Museo Atlantico, the underwater museum is sprawling with statues of massive sizes located off the coast of Bahía de Las Coloradas (Coloradas Bay), on the south coast of Lanzarote. The sculptures are made of pH neutral materials and are designed to survive for hundreds of years as an artificial reef for marine life to grow well on, Joinfo.com reports with reference to Travelers Today.
It took artist Jason deCaires Taylor almost three years to complete and perfect the Lanzarote attraction in Museo Atlantico.
This underwater museum has been fashioned to create consciousness of the marine ecology issues and the urgent need for environmental conservation.
The new setup includes 35 figures walking in the direction of a gateway in a 30-metre-long, 100-tonne barrier. The work is called Crossing the Rubicon. It targets to draw attention to the climate change and inspire people to take actions before it’s too late.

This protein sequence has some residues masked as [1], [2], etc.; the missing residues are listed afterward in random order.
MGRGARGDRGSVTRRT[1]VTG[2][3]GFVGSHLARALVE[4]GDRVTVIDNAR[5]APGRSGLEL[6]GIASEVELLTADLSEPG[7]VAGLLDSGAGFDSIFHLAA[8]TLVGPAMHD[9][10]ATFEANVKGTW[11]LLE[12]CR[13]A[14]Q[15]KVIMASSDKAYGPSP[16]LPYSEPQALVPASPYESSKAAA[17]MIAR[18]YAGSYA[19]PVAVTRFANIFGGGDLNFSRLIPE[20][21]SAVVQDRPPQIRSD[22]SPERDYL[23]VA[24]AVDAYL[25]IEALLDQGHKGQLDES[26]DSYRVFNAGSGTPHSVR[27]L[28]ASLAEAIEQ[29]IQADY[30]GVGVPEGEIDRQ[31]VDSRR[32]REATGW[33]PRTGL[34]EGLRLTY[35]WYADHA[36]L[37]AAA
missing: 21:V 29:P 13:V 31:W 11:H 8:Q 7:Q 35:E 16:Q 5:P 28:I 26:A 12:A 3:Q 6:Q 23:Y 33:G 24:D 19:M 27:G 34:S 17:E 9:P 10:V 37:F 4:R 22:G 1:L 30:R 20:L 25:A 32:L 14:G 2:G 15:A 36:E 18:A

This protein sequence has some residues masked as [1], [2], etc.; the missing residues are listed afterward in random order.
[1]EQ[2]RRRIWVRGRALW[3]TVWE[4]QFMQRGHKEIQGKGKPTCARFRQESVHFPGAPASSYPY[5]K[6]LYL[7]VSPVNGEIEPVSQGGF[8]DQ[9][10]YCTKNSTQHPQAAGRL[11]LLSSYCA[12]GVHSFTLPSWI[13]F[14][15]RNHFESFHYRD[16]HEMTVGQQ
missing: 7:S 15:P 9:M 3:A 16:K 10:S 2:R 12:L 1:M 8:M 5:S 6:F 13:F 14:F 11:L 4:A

The project is the biggest scale installation by British sculptor deCaires Taylor. His first underwater sculpture park in Grenada, the West Indies, was regarded as one of the Top 25 Wonders of the World by the National Geographic magazine.
Building the underwater artworks was a massive task, involving a team of scuba divers. Models for the life casts involved local residents and visitors.
Museo Atlántico is the newest underwater work by deCaires Taylor. His other works include The Museo Subácuatico, in Cancun in Mexico, which involves over 500 life-size sculptures.
There are also other works located in the Bahamas in the Caribbean, the river Stour in Canterbury, Kent, and the Thames at Vauxhall, London.